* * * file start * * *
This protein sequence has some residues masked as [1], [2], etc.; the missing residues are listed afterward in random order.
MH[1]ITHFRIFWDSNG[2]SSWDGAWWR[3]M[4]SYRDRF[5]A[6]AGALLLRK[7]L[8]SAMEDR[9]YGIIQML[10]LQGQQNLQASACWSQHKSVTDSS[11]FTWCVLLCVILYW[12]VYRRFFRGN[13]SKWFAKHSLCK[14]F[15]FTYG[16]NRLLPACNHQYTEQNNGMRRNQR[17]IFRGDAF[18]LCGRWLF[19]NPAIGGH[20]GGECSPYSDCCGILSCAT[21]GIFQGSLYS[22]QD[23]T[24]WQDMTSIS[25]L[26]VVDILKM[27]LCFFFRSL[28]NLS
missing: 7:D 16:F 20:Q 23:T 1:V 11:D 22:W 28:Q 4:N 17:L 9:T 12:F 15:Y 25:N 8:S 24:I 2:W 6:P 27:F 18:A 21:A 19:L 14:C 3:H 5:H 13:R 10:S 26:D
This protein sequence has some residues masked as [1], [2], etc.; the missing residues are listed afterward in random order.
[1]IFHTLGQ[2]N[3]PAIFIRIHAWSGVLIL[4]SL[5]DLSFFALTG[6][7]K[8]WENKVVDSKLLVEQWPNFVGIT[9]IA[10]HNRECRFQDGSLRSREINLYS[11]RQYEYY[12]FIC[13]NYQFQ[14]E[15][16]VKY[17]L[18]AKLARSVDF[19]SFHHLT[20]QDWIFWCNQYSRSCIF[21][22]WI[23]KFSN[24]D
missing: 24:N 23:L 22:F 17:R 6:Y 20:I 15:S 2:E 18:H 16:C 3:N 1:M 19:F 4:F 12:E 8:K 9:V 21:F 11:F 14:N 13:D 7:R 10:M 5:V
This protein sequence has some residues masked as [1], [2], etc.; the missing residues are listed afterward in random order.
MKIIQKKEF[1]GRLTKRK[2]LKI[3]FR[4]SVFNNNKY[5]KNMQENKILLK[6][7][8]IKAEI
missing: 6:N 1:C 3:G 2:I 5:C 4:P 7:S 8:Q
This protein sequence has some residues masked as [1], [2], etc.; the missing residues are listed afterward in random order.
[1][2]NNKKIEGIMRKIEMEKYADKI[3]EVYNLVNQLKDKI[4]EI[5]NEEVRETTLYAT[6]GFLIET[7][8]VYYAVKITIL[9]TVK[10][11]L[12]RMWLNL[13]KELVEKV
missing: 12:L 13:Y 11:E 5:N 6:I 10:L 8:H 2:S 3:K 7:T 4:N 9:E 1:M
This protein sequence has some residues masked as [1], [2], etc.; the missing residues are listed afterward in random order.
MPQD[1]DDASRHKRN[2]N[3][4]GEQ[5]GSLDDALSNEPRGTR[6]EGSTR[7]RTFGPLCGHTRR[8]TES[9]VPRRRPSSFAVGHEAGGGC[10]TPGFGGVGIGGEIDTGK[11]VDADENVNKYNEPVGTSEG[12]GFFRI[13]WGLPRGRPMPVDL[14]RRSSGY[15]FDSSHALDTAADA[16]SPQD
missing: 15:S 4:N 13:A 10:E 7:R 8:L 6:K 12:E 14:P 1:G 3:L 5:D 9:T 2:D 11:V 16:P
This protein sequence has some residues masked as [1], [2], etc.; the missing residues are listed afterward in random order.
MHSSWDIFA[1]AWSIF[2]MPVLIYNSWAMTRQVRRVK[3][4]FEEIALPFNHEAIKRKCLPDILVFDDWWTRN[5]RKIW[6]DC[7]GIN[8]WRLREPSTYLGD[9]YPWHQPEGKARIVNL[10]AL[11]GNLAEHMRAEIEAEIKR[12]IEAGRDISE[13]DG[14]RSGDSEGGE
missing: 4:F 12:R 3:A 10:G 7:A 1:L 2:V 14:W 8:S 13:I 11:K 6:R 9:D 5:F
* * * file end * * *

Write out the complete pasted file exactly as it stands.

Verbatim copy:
This protein sequence has some residues masked as [1], [2], etc.; the missing residues are listed afterward in random order.
MH[1]ITHFRIFWDSNG[2]SSWDGAWWR[3]M[4]SYRDRF[5]A[6]AGALLLRK[7]L[8]SAMEDR[9]YGIIQML[10]LQGQQNLQASACWSQHKSVTDSS[11]FTWCVLLCVILYW[12]VYRRFFRGN[13]SKWFAKHSLCK[14]F[15]FTYG[16]NRLLPACNHQYTEQNNGMRRNQR[17]IFRGDAF[18]LCGRWLF[19]NPAIGGH[20]GGECSPYSDCCGILSCAT[21]GIFQGSLYS[22]QD[23]T[24]WQDMTSIS[25]L[26]VVDILKM[27]LCFFFRSL[28]NLS
missing: 7:D 16:F 20:Q 23:T 1:V 11:D 22:W 28:Q 4:N 17:L 9:T 12:F 15:Y 25:N 8:S 24:I 2:W 6:P 27:F 18:A 21:A 19:L 14:C 3:H 5:H 13:R 10:S 26:D
This protein sequence has some residues masked as [1], [2], etc.; the missing residues are listed afterward in random order.
[1]IFHTLGQ[2]N[3]PAIFIRIHAWSGVLIL[4]SL[5]DLSFFALTG[6][7]K[8]WENKVVDSKLLVEQWPNFVGIT[9]IA[10]HNRECRFQDGSLRSREINLYS[11]RQYEYY[12]FIC[13]NYQFQ[14]E[15][16]VKY[17]L[18]AKLARSVDF[19]SFHHLT[20]QDWIFWCNQYSRSCIF[21][22]WI[23]KFSN[24]D
missing: 24:N 23:L 22:F 17:R 6:Y 20:I 15:S 2:E 18:H 16:C 3:N 1:M 19:F 4:F 12:E 8:K 9:V 21:F 11:F 14:N 13:D 7:R 10:M 5:V
This protein sequence has some residues masked as [1], [2], etc.; the missing residues are listed afterward in random order.
MKIIQKKEF[1]GRLTKRK[2]LKI[3]FR[4]SVFNNNKY[5]KNMQENKILLK[6][7][8]IKAEI
missing: 6:N 1:C 3:G 2:I 5:C 4:P 7:S 8:Q
This protein sequence has some residues masked as [1], [2], etc.; the missing residues are listed afterward in random order.
[1][2]NNKKIEGIMRKIEMEKYADKI[3]EVYNLVNQLKDKI[4]EI[5]NEEVRETTLYAT[6]GFLIET[7][8]VYYAVKITIL[9]TVK[10][11]L[12]RMWLNL[13]KELVEKV
missing: 12:L 13:Y 11:E 5:N 6:I 10:L 8:H 2:S 3:K 7:T 4:N 9:E 1:M
This protein sequence has some residues masked as [1], [2], etc.; the missing residues are listed afterward in random order.
MPQD[1]DDASRHKRN[2]N[3][4]GEQ[5]GSLDDALSNEPRGTR[6]EGSTR[7]RTFGPLCGHTRR[8]TES[9]VPRRRPSSFAVGHEAGGGC[10]TPGFGGVGIGGEIDTGK[11]VDADENVNKYNEPVGTSEG[12]GFFRI[13]WGLPRGRPMPVDL[14]RRSSGY[15]FDSSHALDTAADA[16]SPQD
missing: 15:S 4:N 13:A 10:E 7:R 8:L 6:K 12:E 14:P 1:G 3:L 5:D 9:T 2:D 11:V 16:P
This protein sequence has some residues masked as [1], [2], etc.; the missing residues are listed afterward in random order.
MHSSWDIFA[1]AWSIF[2]MPVLIYNSWAMTRQVRRVK[3][4]FEEIALPFNHEAIKRKCLPDILVFDDWWTRN[5]RKIW[6]DC[7]GIN[8]WRLREPSTYLGD[9]YPWHQPEGKARIVNL[10]AL[11]GNLAEHMRAEIEAEIKR[12]IEAGRDISE[13]DG[14]RSGDSEGGE
missing: 4:F 12:R 3:A 10:G 7:A 1:L 2:V 14:W 8:S 13:I 11:K 6:R 9:D 5:F